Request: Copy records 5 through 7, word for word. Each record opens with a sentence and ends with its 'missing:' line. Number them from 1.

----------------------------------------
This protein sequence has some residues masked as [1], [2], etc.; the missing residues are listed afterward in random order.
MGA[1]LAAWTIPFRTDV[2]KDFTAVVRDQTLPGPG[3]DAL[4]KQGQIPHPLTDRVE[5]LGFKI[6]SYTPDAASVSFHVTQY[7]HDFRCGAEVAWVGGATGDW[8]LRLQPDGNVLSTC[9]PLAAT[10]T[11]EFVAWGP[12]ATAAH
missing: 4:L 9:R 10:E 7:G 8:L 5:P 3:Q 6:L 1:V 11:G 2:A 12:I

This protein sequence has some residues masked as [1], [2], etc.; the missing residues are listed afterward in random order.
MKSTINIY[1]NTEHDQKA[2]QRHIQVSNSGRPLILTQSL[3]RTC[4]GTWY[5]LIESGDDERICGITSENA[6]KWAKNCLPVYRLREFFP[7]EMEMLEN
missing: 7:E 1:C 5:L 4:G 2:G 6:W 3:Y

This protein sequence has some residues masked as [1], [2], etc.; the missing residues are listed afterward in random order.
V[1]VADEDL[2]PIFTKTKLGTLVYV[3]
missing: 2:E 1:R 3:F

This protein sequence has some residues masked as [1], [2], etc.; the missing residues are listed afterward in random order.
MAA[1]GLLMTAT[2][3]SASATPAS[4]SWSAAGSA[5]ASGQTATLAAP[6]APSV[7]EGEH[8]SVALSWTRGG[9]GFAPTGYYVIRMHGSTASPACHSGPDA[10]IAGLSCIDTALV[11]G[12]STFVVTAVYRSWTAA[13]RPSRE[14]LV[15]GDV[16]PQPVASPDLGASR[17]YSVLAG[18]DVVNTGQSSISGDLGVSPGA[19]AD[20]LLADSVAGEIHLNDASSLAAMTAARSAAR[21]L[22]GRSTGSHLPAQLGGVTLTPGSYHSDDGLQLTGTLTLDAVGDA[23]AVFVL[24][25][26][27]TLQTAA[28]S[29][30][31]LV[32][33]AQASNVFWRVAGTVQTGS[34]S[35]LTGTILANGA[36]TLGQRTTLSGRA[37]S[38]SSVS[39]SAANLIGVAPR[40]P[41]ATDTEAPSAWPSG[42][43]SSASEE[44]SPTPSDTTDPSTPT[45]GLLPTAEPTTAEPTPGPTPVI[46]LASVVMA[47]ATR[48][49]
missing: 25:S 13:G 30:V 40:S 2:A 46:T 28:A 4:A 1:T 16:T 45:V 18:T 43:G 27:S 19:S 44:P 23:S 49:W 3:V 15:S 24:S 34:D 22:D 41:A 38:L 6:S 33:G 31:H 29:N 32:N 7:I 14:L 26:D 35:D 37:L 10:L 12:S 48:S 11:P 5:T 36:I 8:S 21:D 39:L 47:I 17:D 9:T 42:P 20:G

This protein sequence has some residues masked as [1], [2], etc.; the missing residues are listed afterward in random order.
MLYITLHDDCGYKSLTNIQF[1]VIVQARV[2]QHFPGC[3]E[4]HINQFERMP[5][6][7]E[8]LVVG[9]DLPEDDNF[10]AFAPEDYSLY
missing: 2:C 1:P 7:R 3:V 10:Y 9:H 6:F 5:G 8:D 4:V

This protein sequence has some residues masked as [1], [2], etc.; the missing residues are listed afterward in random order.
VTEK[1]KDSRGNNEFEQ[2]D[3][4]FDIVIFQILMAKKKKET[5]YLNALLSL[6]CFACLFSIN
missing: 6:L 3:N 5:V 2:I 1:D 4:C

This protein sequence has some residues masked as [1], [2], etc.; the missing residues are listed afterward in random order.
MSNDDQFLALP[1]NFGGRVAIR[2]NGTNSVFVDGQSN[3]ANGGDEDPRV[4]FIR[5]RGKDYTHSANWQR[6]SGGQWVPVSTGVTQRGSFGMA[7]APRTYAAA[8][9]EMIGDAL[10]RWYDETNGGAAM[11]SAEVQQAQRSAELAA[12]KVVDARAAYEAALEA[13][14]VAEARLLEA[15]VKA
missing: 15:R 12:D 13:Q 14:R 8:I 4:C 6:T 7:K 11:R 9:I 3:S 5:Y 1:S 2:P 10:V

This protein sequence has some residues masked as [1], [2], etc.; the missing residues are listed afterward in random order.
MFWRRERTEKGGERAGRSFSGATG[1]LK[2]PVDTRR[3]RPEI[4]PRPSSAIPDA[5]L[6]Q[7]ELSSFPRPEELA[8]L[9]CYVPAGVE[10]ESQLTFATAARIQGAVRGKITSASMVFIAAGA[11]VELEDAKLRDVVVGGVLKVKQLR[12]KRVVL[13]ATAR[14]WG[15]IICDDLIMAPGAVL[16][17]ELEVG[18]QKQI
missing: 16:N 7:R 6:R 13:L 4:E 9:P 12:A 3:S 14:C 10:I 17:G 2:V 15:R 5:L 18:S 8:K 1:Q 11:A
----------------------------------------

This protein sequence has some residues masked as [1], [2], etc.; the missing residues are listed afterward in random order.
MLYITLHDDCGYKSLTNIQF[1]VIVQARV[2]QHFPGC[3]E[4]HINQFERMP[5][6][7]E[8]LVVG[9]DLPEDDNF[10]AFAPEDYSLY
missing: 2:C 1:P 7:R 3:V 10:Y 9:H 6:F 5:G 8:D 4:V

This protein sequence has some residues masked as [1], [2], etc.; the missing residues are listed afterward in random order.
VTEK[1]KDSRGNNEFEQ[2]D[3][4]FDIVIFQILMAKKKKET[5]YLNALLSL[6]CFACLFSIN
missing: 6:L 3:N 5:V 2:I 1:D 4:C

This protein sequence has some residues masked as [1], [2], etc.; the missing residues are listed afterward in random order.
MSNDDQFLALP[1]NFGGRVAIR[2]NGTNSVFVDGQSN[3]ANGGDEDPRV[4]FIR[5]RGKDYTHSANWQR[6]SGGQWVPVSTGVTQRGSFGMA[7]APRTYAAA[8][9]EMIGDAL[10]RWYDETNGGAAM[11]SAEVQQAQRSAELAA[12]KVVDARAAYEAALEA[13][14]VAEARLLEA[15]VKA
missing: 15:R 12:D 13:Q 14:R 8:I 4:C 6:T 7:K 11:R 9:I 3:S 5:Y 1:S 2:P 10:V